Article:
Bill Morneau’s backpedalling recalls past tax debacles
Tax lawyer David J. Rotfleisch says the tax reversal would have likely occurred in a U.S. scenario as well
TORONTO – The recent backpedaling on tax changes by the Liberal government and Finance Minister Bill Morneau has been fascinating to Canadian accountants and tax lawyers from both a tax and political point of view. We have seen as many tax announcements and changes, outside of a budget, as I can recall in my 30 years as a tax lawyer.
However, one of the aspects of the process that amounted to the Federal Liberals effectively eliminating all of the July proposals, is how much it differed from the U.S. system, and how the final result is probably similar to what would have been produced by the U.S. Congress.
I had considerable response to an earlier opinion piece, including from a senior Liberal MP who was completely opposed to what his party was proposing, which was interesting. This Liberal caucus opposition to the changes was common and well-covered by the media.
That led me to think about the U.S. system where such measures, broadly opposed by both members of the ruling party, the minority party, and a wide segment of the public, would never see the light of day.
Accountants with sufficient grey hair may remember that, in 1971, the Canadian government enacted a tax on corporate retained earnings that was very similar to what our government proposed last July. Those changes occurred after a royal commission had reported to Parliament with what became Tax Reform, a plan for a radical transformation of Canada’s tax system, effective January 1, 1972.
Those 1972 tax changes were repealed only one year after they were implemented due to their overwhelming complexity and plain unworkability.
It seems as though there is a source of confusion in this country among taxpayers — but also, surprisingly, with the Minister of Finance — as to how the Canadian tax system actually works as far as integration, a keystone of the Carter Commission.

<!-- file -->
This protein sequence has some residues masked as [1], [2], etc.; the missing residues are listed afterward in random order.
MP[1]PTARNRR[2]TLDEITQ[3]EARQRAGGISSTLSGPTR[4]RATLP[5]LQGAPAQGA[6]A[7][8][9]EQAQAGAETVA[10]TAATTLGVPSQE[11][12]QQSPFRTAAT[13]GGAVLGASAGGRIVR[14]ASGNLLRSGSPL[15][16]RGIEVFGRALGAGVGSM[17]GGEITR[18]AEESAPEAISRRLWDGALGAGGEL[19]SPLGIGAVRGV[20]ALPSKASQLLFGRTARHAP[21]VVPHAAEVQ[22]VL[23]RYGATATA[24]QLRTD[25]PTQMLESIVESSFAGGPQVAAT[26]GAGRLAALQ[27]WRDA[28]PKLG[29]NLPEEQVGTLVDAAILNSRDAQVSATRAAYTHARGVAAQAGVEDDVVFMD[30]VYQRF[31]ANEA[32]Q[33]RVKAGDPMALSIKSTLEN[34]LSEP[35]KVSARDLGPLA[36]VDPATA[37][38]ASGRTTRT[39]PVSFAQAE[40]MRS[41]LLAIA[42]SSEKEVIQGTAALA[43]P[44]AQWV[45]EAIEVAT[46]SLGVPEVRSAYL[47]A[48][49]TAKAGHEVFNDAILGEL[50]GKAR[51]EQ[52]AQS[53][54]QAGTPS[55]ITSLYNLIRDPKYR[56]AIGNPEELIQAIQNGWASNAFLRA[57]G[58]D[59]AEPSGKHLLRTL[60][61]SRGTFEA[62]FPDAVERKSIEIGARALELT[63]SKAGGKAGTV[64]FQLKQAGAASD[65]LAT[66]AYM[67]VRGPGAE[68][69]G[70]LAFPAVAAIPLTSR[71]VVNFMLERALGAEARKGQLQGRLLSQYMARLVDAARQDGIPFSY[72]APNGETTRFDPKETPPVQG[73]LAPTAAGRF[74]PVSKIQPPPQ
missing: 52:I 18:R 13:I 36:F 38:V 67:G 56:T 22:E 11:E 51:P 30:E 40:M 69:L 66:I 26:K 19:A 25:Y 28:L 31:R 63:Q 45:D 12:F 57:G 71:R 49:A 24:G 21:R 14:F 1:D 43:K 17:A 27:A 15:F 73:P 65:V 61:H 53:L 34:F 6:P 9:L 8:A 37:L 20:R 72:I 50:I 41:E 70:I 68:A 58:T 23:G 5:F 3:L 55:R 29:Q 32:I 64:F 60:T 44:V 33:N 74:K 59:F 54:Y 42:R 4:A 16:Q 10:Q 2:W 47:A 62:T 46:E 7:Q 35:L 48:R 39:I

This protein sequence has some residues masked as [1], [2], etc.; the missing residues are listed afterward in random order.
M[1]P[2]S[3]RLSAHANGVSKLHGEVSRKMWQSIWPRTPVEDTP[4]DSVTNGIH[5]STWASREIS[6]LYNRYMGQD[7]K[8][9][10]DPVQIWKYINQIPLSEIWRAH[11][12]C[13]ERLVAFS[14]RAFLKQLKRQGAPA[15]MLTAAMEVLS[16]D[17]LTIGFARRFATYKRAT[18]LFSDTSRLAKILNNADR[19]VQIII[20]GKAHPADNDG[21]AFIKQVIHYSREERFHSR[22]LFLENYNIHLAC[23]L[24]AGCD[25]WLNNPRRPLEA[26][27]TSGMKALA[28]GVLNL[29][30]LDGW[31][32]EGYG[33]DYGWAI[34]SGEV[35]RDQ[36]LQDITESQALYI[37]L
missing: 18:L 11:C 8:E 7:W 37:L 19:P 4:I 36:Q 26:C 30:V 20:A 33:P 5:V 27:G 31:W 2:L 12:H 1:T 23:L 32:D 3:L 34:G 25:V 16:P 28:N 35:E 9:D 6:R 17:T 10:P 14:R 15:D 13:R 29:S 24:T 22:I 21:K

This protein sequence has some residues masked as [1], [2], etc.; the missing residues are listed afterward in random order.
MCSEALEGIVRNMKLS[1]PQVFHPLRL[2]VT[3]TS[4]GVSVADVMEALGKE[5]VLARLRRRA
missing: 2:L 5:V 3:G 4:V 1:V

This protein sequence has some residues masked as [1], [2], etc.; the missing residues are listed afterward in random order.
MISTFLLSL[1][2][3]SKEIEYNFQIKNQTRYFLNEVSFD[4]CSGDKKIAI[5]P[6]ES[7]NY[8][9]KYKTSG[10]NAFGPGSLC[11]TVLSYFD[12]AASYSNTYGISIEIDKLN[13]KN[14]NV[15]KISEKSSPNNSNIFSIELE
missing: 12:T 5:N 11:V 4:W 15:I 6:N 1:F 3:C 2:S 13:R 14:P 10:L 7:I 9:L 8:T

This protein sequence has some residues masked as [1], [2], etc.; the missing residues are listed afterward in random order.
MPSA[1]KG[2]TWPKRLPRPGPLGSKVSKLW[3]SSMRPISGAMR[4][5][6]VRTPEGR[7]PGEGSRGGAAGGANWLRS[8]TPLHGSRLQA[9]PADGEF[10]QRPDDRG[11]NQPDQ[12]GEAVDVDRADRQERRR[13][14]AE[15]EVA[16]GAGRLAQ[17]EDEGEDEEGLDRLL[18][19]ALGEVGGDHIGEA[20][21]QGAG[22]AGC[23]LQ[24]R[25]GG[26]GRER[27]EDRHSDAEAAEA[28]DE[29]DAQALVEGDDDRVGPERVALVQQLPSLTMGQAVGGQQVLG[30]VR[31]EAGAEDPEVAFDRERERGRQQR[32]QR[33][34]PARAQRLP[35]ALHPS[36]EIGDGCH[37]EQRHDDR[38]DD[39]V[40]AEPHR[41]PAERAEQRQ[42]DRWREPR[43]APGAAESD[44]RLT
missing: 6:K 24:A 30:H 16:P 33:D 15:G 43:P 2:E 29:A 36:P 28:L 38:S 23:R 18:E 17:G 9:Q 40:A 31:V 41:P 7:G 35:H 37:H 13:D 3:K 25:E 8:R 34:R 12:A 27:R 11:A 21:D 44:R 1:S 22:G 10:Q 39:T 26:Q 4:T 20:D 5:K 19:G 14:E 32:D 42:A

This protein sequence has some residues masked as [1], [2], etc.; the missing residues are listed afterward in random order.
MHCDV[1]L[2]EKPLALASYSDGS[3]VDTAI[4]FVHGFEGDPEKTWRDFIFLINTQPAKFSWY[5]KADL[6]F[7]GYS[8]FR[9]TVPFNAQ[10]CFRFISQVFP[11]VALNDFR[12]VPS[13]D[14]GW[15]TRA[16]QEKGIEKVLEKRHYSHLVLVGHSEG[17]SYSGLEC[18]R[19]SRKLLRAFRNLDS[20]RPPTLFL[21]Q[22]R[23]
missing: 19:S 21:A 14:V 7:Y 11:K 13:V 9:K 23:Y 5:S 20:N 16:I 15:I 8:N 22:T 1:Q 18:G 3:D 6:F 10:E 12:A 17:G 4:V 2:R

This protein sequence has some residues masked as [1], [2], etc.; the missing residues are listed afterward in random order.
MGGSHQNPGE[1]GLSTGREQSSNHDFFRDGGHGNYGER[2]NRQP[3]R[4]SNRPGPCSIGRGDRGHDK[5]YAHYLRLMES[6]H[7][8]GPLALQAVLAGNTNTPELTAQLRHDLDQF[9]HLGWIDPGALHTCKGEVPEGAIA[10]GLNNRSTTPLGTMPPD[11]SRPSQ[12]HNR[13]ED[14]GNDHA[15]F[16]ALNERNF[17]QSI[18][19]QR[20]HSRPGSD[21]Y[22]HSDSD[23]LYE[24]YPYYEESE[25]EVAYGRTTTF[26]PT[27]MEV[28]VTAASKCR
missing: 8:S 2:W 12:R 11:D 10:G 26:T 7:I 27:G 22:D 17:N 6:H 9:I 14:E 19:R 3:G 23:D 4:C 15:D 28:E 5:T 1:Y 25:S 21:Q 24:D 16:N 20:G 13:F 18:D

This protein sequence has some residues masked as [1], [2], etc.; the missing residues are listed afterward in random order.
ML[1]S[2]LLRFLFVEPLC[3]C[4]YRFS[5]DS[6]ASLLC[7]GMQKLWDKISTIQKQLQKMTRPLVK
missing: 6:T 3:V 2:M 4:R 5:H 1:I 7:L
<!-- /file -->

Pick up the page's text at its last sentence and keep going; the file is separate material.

As accountants we know that Canada already imposes a tax on passive income in a corporation called Part IV tax — this brings the tax on passive income up to just above the highest marginal personal rate and encourages owners to dividend out the income to themselves in exchange for a refund of the Part IV tax to the Corporation.
Take money out, pay tax at top tax rates. Leave money in the corporation, pay tax at the same top rate, thanks to integration.
What’s now being proposed adds an additional level of complexity. Business owners will be required to track dollar amounts reinvested in their corporations and then allocate them to passive versus active, but only once they pass the $50,000 threshold.
This will have the effect of driving up professional fees for accounting services and increasing compliance costs for the CRA itself when it comes time to audit taxpayers.
So, what tax planning evil is being targeted?
Say a small business earns $100 and retains the income. Tax of $15 is paid on active income. If the funds had been withdrawn by the shareholder, about another $35 of tax would have been paid by the owner-manager. So, this $35 of deferred tax is left in the corporation to earn passive income (that is, taxed at top rates). That is the “tax abuse” that is the subject of these new rules.
So, after all the backtracking by Bill Morneau, what changes does this leave? Some form of offensive against income splitting or “sprinkling” that will be introduced in the future, probably in the next federal budget.
The vigorous response from the public and professional advisors has been very successful. There are still elements of the proposals that have survived and will create compliance burdens on small business taxpayers, but the attenuated proposals are far less damaging than the original July release.
Which brings us full circle to the U.S. What would have happened with such a comprehensive set of unpopular changes?
Probably nothing would have made it out of Congress. If there were any remnants of the proposals that did make it into a Bill supported by both Houses, the changes might well have resembled what is left of the Liberal wish list: complex rules targeting three per cent of private corporations.
David J Rotfleisch, CPA, JD is the founding tax lawyer of Rotfleisch & Samulovitch P.C., a Toronto-based boutique tax law firm. With over 30 years of experience as both a lawyer and chartered professional accountant, he has helped start-up businesses, resident and non-resident business owners and corporations with their tax planning, with will and estate planning, voluntary disclosures and tax dispute resolution including tax litigation. Visit Taxpage.com and email David at firstname.lastname@example.org